Last Updated on January 8, 2021 by Neil Mackengie
What comes to your mind when you think of a scientist? You think of someone who studies something in the world or about man, who makes observations and conducts experiments, and then who comes up with certain principles or rules. But before the seventeenth century, if men wanted to solve a problem or understand something, they simply read what had been written about it, or asked some authority for his opinion.
Soon after the year 1600, Galileo started a new method. He started trying things out to see what happened. In other words. he “experimented”. Little by little, more people began trying things out and writing down what they had observed. As more facts became known, it was found that some of the facts were related to one another. These relationships were then summarized into scientific principles and used as guides for other experiments.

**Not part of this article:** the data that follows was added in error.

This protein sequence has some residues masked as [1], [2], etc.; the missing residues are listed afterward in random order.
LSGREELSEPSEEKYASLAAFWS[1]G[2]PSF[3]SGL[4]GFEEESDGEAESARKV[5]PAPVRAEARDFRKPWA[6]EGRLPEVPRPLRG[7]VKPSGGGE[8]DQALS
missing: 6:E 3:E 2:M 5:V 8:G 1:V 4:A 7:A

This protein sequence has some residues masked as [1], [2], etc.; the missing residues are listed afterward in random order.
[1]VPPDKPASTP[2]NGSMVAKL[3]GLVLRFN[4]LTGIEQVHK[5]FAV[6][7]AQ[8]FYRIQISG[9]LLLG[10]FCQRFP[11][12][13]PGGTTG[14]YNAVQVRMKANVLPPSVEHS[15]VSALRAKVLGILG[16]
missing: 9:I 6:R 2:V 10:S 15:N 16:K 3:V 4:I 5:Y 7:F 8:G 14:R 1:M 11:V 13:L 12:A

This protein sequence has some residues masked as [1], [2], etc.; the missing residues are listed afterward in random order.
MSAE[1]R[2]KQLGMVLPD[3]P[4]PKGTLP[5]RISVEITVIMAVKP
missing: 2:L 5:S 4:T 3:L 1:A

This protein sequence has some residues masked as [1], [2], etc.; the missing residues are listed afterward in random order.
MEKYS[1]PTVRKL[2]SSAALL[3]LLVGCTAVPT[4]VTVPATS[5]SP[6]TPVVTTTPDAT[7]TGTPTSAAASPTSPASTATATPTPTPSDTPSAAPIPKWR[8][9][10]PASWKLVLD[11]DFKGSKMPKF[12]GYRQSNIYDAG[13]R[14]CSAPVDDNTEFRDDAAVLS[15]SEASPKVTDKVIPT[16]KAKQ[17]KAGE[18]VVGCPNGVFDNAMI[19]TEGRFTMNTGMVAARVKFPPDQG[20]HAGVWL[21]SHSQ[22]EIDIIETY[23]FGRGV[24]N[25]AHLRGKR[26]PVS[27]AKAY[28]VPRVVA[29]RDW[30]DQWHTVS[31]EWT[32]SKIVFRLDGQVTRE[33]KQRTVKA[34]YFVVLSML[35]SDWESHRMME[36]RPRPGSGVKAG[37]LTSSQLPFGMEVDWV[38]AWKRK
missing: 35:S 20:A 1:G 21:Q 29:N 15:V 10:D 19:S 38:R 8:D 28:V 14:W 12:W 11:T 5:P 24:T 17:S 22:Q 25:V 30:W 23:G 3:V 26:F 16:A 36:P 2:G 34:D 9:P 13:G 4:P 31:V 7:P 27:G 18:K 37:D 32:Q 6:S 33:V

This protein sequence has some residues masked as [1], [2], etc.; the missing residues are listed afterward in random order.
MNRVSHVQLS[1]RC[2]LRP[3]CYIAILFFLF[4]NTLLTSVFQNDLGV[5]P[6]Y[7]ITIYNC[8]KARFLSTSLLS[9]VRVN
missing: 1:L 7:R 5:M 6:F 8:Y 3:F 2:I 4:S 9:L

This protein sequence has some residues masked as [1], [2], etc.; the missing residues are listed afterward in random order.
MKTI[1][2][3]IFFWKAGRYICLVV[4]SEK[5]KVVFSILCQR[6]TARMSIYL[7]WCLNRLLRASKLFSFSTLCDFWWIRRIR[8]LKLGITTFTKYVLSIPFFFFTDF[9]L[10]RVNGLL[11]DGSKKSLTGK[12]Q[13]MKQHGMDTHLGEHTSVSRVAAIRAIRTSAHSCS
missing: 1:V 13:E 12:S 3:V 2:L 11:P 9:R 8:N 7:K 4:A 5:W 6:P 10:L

In this way the body of knowledge called science began to grow rapidly. As it grew, the natural relationships between facts broke up the large field of science into smaller divisions. Today, there are many different divisions in science.
The “natural sciences” deal with our natural surroundings. The“social sciences” are subjects that give information about the way humans act and live together. All of these sciences are basic, or pure, sciences. They are concerned with facts and principles. In the “applied” sciences, these facts and are applied to doing and making things. Pharmacy, forestry, electronics, and engineering are examples of applied sciences.
Who Is Father Of Science?
Galileo Galilei—The Father of Science.